Diagnostic utility of central node necrosis in predicting extracapsular spread among oral cavity squamous cell carcinoma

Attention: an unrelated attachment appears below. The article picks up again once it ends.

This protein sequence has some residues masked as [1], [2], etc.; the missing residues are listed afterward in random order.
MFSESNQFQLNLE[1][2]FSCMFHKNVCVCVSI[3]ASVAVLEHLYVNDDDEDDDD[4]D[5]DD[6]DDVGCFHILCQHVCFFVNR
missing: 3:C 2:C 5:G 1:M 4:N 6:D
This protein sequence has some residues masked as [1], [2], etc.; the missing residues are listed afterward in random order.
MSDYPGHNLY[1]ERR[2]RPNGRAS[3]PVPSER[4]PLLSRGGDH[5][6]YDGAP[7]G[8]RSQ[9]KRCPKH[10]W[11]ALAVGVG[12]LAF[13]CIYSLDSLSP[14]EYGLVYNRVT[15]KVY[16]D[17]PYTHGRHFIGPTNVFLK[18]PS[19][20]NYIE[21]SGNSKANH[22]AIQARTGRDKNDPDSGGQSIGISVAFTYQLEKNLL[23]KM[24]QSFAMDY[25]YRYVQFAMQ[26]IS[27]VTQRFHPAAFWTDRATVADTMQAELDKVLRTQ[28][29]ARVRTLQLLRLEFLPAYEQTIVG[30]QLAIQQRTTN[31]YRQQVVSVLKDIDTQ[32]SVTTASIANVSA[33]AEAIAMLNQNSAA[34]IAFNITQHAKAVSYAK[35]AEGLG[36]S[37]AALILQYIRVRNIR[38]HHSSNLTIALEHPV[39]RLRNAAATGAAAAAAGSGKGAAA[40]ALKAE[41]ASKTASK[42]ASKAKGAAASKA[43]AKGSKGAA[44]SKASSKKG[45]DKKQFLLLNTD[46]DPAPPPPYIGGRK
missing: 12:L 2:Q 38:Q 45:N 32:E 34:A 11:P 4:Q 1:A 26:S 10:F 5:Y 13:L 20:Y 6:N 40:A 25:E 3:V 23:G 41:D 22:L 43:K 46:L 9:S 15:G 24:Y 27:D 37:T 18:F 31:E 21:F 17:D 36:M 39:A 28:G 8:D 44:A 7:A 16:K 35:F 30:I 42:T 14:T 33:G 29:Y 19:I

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Background.Oral cavity squamous cell carcinoma (SCC) represents the most common SCC affecting the head and neck region. Long-term survival of patients with oral cavity SCC is adversely affected by lymph node metastasis and further decreased by the presence of lymph node extracapsular spread (ECS).Methods.Using a case-control design, preoperative CT scans from patients with oral cavity SCC and metastatic lymphadenopathy were evaluated by 2 independent neuroradiologists, blinded to the study, for a number of radiologic parameters, including central node necrosis. Multivariate logistic regression was used to identify parameters independently predicting pathologic ECS.Results.For both neuroradiologists, central node necrosis was a significant predictor of ECS, with high interrater agreement (kappa = 0.71). On multivariate analysis, only central node necrosis independently predicted ECS (odds ratio [OR] = 12.1; 95% confidence interval [CI] = 1.24–119). Central node necrosis predicted ECS with 91% sensitivity and 88% negative predictive values.Conclusion.Our findings suggest that central node necrosis on preoperative CT scans is strongly associated with the presence of ECS. © 2014 Wiley Periodicals, Inc. Head Neck37: 92–96, 2015

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